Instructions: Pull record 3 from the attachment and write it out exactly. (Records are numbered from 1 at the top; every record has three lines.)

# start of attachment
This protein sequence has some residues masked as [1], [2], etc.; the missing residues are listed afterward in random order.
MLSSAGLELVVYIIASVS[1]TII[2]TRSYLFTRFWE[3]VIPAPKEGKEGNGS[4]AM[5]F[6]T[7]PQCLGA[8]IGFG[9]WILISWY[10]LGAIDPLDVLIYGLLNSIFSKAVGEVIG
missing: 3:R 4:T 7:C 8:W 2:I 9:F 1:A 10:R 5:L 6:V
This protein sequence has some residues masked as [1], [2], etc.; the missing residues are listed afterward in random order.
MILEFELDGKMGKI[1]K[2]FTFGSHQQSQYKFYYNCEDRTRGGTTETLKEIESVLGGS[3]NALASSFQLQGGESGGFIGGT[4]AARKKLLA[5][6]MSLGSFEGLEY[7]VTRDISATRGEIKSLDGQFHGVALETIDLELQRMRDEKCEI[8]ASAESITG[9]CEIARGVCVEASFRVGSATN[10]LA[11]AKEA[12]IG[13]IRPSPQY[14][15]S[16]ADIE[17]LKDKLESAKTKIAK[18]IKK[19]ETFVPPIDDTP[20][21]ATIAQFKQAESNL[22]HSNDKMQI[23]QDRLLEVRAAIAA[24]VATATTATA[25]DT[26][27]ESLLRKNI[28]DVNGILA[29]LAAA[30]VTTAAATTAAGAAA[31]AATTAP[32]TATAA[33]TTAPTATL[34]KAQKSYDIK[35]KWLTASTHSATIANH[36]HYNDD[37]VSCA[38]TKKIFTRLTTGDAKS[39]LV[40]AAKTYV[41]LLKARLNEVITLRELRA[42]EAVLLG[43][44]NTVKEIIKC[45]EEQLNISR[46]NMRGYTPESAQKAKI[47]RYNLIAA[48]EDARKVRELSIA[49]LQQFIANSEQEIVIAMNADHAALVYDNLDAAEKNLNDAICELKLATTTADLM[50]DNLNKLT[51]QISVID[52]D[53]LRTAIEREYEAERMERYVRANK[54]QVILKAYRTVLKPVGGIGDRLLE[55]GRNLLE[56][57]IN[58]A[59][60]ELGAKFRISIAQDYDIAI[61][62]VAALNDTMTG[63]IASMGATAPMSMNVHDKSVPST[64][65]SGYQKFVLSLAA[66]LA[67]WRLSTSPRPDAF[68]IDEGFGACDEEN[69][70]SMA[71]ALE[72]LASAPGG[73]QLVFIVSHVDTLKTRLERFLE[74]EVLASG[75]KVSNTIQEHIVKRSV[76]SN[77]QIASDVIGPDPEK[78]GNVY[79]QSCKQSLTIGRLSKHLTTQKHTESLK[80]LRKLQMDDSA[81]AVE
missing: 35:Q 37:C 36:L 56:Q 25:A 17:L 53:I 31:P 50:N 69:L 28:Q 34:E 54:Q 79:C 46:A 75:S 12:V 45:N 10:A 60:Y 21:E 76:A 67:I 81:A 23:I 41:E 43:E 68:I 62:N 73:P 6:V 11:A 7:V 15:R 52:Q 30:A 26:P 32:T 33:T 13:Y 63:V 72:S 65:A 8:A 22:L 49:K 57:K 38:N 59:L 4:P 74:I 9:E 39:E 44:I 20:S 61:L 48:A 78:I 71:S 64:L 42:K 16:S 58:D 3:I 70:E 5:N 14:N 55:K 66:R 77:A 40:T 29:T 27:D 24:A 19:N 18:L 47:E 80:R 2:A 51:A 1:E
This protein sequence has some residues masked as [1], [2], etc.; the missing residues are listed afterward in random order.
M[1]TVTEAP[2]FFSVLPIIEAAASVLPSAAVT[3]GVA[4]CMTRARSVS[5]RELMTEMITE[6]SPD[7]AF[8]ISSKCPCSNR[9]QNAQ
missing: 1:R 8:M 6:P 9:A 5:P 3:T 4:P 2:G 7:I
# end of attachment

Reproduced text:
This protein sequence has some residues masked as [1], [2], etc.; the missing residues are listed afterward in random order.
M[1]TVTEAP[2]FFSVLPIIEAAASVLPSAAVT[3]GVA[4]CMTRARSVS[5]RELMTEMITE[6]SPD[7]AF[8]ISSKCPCSNR[9]QNAQ
missing: 1:R 8:M 6:P 9:A 5:P 3:T 4:P 2:G 7:I